I’ve Sold My Soul to Google

Since I live in Google, (my browser’s homepage is set to opens tabs for Google Calendar, GMail, and Google Docs), it occurred to me that using Google’s Chrome browser might have its advantages. I decided to just try Chrome, confident that I would not like it better than Firefox with all my procured extensions. As a result, after one day of playing, I’ve set Chrome as my default browser.

  • Speed: Immediately I noticed how quickly the browser loaded on startup and the speed at which web pages were displayed. Yes, those 13 add-ons I have installed in Firefox affect the speed of startup.  But even after installing kindred extensions in Chrome, the improvement in speed is still evident.
  • Simplicity: I prefer clean, uncluttered design. The browser has all the features I use, without the fluff or bulk.
    • No more separate Google Search field in the toolbar, just use the address field.
    • There is no text Menu Toolbar, which cleans up the header of the browser. All the features are accessable via the Customize and Control buttons on the right.
    • I used the Bookmarks Bar to imitate the Delicious toolbar that I used in Firefox to display my top 15, used nearly everyday, sites. The icing on this cake is the sync feature, which syncs the bookmarks I created on this station, with my netbook and school desktop stations. Once I log into my Google account, Chrome will sync my bookmarks.
    • I often like to use Firefox’s Recent Pages button to navigate a few pages back with 1 click. This same feature is available with a right click on Chrome’s back button.

  • Style: I like to have a few customization features.
    • Themes: About 125 options to choose from with 1 click to apply.
    • Extensions: I was able to find corresponding extensions for all my vital Firefox extensions. I must have a Delicious button to tag sites and an Evernote button to archive web content. I need to be able to choose Gmail as my default email program and have 1 click access to all my Google Tools (Handy Google Shortcuts). Some Firefox extensions I no longer needed. I discovered some bonus Chrome extensions that I didn’t have in Firefox: Select to Get Maps, Google Similar Pages, Google Calendar Checker, Google Tasks, Send by GMail). At this point, the scale tipped heavily to the Chrome side. Some Firefox Extensions that I haven’t found yet, or that aren’t available, include: Norton Internet Security Toolbar and DragDropUpload. I may replace Norton with WOT. The DragDropUpload is not a deal breaker.

Click to view larger.

  • Security: Now that adware and spyware is so prevalent, and we move more into the cloud every day, browser security is key. I recently happened upon a blog post about a security show that hosts a contest for hackers and experts.
    • The Pwn2Own 2010 Contest at the CanSec West security show gives hackers and security experts a chance to demonstrate their ability and try to breach the security of various devices and software. “Safari was the first to fall, followed by Internet Explorer 8 on Windows 7. Firefox on Windows 7 x64 was also taken down, as was the iPhone’s mobile Safari. Google Chrome, however, has yet to succumb.” –Download Squad March 25, 2010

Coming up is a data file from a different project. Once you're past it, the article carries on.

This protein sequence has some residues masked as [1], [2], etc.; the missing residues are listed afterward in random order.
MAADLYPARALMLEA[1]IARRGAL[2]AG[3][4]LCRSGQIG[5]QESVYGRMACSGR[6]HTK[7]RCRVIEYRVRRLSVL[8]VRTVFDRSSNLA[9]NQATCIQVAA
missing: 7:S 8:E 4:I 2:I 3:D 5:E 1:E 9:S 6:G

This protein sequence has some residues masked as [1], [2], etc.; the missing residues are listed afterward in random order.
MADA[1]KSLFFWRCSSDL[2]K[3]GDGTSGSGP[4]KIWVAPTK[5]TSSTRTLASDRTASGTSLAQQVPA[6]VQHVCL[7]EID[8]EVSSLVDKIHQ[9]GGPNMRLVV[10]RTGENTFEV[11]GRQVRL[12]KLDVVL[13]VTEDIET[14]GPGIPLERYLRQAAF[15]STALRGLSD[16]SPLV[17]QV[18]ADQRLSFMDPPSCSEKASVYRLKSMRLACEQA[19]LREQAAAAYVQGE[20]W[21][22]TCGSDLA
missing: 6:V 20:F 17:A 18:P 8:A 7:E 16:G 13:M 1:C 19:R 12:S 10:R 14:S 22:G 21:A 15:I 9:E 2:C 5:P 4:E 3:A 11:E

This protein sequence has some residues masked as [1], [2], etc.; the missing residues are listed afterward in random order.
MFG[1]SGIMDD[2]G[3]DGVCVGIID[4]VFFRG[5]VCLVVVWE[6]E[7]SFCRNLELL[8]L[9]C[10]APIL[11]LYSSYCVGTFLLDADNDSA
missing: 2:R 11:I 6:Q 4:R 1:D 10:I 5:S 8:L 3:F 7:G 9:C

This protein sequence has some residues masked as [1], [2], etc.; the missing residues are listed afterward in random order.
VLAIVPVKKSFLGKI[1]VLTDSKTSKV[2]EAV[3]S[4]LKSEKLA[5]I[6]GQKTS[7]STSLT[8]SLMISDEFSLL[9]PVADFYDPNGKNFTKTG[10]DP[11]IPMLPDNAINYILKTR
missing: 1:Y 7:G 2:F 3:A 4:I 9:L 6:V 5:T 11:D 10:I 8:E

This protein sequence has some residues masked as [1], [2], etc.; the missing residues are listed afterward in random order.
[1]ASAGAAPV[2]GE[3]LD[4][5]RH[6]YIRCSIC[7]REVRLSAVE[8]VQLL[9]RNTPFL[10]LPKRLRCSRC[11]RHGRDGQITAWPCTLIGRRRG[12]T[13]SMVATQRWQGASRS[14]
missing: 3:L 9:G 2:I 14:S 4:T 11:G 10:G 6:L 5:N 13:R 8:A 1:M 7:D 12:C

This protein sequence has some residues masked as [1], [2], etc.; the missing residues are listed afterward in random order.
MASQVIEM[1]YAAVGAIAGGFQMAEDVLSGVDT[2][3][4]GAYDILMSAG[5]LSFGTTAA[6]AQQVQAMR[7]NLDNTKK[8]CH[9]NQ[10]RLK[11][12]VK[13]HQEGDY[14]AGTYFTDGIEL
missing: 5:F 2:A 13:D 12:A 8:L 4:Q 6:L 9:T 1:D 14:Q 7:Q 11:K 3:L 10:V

• Pop Up Blocker: To enable popups for particular sites, you just click the Customize button>Options>Under the  Hood>Content Settings>Pop-ups>Exceptions and use the Add button to enter the web address (without the http://www.)
  • Compatability: Nearly every site that I’ve visited has functioned well in Chrome. SISK12 and DESE’s ePeGS are not compatible with Chrome. I tried installing some Internet Explorer extensions for Chrome, but the sites still don’t function properly. I’m already accustomed to using IE for these 2 sites, so not a problem.

Now, if only I could get Chrome on my iphone.

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2 thoughts on “I’ve Sold My Soul to Google

  1. We mentioned this yesterday, but now, after two days at this year’s Pwn2Own browser-hacking competition, Chrome alone stands unhacked; hackers infiltrated every other browser on day one. Perhaps the best indicator of Chrome’s security is the fact that competitors haven’t even attempted to crack Chrome’s “sandbox” despite a $10,000 prize. Chrome gives every process started within the browser very limited privileges to get the job done, keeping it essentially in the sandbox, so while it’s possible to get in the sandbox, you can’t do very much while you’re there. It seems like this bodes extremely well for Chrome’s security system, especially compared to its competition—and it’ll likely give more people reason to choose Chrome over Firefox. [ITworld] -Lifehacker http://lifehacker.com/5502835/day-two-no-one-even-attempts-hacking-chrome-at-pwn2own-competition

  2. I’ve come over to the “dark side” as well. Been using Chrome for about 3 months and every time I find a great extension, I end up creating a tutorial for it. I came straight from IE8 so I’d never used Firefox. I’m just loving idea of using extensions. I read the post about the hackers having a tough time with the sandbox also.

    Thanks for your post.
    @Ileane

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